Moulin Rouge

Australia, 2001. Director: Baz Luhrmann. Stars: Nicole Kidman, Ewan McGregor.

I think I went in to Baz Luhrmann's Moulin Rouge with the right frame of mind, having read a letter in the Age saying that the best way to understand it is as opera: not a classical-music opera, but a modern confection full of popular songs blended together in the service of the story (which is what many classical operas were in their day), with big visuals, big costumes, big singing. It helps if you know the songs and so get all of the musical jokes, but they're not exactly obscure.

I don't think it's quite as good as his Romeo+Juliet, partly because it doesn't have a Shakespeare plot underpinning it; the scenes between the big song-and-dance routines were a little flat. And Luhrmann missed an opportunity by not extending the Hindi dance scene and doing a full-on Bollywood spoof. But those are minor quibbles. He at least has a style distinctively his own, which is more than can be said of many directors.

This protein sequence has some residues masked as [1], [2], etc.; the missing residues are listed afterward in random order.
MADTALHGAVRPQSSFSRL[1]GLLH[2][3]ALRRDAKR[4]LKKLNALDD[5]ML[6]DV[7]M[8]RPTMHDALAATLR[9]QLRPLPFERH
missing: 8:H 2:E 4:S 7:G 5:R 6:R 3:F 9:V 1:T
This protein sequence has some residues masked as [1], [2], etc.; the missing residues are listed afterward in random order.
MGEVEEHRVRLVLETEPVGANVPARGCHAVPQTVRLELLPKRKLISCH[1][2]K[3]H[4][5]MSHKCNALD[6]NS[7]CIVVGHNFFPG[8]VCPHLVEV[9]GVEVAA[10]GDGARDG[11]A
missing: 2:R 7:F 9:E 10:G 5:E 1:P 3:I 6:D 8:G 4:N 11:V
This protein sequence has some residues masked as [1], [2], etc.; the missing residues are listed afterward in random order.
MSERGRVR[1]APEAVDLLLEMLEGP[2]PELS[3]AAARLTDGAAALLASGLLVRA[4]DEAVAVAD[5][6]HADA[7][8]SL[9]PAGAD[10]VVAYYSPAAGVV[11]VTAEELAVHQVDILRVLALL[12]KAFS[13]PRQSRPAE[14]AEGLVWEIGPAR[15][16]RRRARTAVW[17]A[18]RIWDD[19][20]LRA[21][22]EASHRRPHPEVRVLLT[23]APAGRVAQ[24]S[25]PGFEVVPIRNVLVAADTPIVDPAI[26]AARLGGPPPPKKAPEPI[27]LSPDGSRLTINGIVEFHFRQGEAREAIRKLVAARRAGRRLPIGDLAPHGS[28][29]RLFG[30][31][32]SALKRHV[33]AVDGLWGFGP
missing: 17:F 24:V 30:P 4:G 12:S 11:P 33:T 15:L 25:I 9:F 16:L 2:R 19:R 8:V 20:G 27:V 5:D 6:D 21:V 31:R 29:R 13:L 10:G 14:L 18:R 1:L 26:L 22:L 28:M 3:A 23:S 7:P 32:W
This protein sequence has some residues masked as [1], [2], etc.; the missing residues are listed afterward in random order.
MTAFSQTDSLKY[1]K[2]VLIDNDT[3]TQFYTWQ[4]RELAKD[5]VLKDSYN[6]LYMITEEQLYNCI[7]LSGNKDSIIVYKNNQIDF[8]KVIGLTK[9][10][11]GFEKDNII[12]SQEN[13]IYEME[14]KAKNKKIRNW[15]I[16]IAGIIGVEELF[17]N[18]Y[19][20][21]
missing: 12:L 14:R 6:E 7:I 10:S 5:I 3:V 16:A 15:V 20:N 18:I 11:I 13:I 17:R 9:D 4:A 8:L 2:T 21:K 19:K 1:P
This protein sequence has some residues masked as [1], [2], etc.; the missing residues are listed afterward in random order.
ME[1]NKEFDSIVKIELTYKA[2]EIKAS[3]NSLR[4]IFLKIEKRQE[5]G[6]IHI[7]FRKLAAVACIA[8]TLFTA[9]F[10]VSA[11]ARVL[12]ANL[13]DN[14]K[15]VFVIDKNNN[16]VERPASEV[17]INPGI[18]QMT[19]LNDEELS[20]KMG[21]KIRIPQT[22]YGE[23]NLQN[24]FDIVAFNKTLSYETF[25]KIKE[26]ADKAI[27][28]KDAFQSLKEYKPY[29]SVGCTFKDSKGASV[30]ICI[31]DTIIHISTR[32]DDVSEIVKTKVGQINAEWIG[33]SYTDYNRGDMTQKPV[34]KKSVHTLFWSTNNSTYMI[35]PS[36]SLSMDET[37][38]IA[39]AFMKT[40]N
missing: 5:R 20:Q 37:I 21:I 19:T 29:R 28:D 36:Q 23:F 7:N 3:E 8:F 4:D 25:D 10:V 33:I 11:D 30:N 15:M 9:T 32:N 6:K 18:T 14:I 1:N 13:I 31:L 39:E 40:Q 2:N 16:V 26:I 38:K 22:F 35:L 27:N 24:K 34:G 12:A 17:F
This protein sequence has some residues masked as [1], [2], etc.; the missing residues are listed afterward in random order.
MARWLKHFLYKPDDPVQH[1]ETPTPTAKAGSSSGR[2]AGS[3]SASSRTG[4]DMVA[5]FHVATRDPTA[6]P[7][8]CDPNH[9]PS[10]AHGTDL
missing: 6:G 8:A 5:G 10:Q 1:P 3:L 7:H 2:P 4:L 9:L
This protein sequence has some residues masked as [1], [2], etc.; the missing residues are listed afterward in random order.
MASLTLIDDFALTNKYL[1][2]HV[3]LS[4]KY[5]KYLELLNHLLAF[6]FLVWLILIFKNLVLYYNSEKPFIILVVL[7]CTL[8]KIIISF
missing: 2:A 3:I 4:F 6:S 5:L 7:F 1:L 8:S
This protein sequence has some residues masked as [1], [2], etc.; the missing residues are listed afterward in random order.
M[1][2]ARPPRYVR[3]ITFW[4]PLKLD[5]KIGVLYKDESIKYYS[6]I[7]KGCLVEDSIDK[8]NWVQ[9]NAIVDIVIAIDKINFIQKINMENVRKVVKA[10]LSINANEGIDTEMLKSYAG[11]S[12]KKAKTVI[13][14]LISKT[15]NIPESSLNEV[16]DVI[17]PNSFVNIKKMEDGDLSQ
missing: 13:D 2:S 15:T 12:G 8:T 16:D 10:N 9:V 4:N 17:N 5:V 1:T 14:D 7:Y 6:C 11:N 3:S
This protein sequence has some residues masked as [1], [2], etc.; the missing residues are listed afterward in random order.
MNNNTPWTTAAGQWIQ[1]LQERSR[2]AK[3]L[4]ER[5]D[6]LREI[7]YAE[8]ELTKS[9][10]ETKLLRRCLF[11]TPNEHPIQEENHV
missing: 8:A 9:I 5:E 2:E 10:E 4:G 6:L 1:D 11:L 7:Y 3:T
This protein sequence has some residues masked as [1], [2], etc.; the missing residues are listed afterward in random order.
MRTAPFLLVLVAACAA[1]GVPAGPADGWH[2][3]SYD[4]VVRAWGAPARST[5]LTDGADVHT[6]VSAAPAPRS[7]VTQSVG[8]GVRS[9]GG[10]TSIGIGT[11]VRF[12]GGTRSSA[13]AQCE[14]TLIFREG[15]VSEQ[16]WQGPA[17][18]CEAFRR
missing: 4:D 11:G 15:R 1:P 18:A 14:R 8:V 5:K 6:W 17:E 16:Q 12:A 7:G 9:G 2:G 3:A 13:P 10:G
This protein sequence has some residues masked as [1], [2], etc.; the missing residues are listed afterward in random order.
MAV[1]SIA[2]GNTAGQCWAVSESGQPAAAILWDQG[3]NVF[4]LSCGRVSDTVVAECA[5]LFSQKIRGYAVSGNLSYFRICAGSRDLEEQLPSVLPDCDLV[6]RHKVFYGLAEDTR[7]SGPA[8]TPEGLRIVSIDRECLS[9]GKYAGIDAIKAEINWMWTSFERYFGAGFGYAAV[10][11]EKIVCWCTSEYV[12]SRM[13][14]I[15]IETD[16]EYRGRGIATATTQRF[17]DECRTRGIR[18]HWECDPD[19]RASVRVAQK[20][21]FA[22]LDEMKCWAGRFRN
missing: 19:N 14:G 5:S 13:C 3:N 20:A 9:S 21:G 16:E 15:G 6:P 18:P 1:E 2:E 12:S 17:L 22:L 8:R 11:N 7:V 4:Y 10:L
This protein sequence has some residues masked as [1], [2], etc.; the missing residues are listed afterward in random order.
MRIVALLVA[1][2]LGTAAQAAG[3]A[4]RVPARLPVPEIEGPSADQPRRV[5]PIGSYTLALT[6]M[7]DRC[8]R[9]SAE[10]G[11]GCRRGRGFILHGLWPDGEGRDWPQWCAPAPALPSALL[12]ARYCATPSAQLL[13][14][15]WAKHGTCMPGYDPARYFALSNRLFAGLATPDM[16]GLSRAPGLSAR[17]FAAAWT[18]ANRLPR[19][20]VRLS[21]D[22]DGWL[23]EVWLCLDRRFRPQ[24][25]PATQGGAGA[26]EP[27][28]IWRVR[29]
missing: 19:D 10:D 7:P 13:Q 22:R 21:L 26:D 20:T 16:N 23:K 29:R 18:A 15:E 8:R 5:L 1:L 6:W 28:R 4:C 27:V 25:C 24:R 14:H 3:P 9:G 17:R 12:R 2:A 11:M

It's fun. You come out feeling like you've seen a Movie with a capital M—it's definitely one to see on the big screen rather than the small. And personally, I'm happy to go along with any movie that advances the narrative with the lyrics of 'Like a Virgin' and sets half its scenes inside a giant elephant.


First published in Walking West, 7 June 2001.
This page: 10 June 2001.

©2001 Rory Ewins